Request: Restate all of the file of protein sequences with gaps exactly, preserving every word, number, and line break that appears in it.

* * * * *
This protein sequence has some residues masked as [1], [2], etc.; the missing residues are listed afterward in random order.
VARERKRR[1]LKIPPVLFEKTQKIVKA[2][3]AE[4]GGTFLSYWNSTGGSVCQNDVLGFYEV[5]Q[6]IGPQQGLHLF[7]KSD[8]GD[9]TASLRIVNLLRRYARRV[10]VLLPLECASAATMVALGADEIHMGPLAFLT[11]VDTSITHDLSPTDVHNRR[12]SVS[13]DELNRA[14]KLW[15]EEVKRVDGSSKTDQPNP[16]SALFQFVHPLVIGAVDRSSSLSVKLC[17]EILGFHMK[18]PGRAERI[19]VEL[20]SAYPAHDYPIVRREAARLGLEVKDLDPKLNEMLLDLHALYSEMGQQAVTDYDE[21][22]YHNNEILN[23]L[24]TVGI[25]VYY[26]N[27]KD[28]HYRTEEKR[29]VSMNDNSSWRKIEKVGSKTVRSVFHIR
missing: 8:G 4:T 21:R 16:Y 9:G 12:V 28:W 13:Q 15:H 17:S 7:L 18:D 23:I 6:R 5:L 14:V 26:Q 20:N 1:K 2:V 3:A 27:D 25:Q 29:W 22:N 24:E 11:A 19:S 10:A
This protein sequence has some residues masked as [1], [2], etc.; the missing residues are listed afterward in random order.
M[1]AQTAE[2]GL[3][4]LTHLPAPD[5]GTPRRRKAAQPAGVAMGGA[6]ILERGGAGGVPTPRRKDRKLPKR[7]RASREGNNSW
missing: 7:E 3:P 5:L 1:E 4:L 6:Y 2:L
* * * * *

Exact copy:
This protein sequence has some residues masked as [1], [2], etc.; the missing residues are listed afterward in random order.
VARERKRR[1]LKIPPVLFEKTQKIVKA[2][3]AE[4]GGTFLSYWNSTGGSVCQNDVLGFYEV[5]Q[6]IGPQQGLHLF[7]KSD[8]GD[9]TASLRIVNLLRRYARRV[10]VLLPLECASAATMVALGADEIHMGPLAFLT[11]VDTSITHDLSPTDVHNRR[12]SVS[13]DELNRA[14]KLW[15]EEVKRVDGSSKTDQPNP[16]SALFQFVHPLVIGAVDRSSSLSVKLC[17]EILGFHMK[18]PGRAERI[19]VEL[20]SAYPAHDYPIVRREAARLGLEVKDLDPKLNEMLLDLHALYSEMGQQAVTDYDE[21][22]YHNNEILN[23]L[24]TVGI[25]VYY[26]N[27]KD[28]HYRTEEKR[29]VSMNDNSSWRKIEKVGSKTVRSVFHIR
missing: 8:G 4:T 21:R 16:Y 9:G 12:V 28:W 13:Q 15:H 17:S 7:L 18:D 23:I 6:R 5:L 14:V 26:Q 20:N 1:K 2:V 3:A 27:D 25:Q 29:W 22:N 24:E 11:A 19:S 10:A
This protein sequence has some residues masked as [1], [2], etc.; the missing residues are listed afterward in random order.
M[1]AQTAE[2]GL[3][4]LTHLPAPD[5]GTPRRRKAAQPAGVAMGGA[6]ILERGGAGGVPTPRRKDRKLPKR[7]RASREGNNSW
missing: 7:E 3:P 5:L 1:E 4:L 6:Y 2:L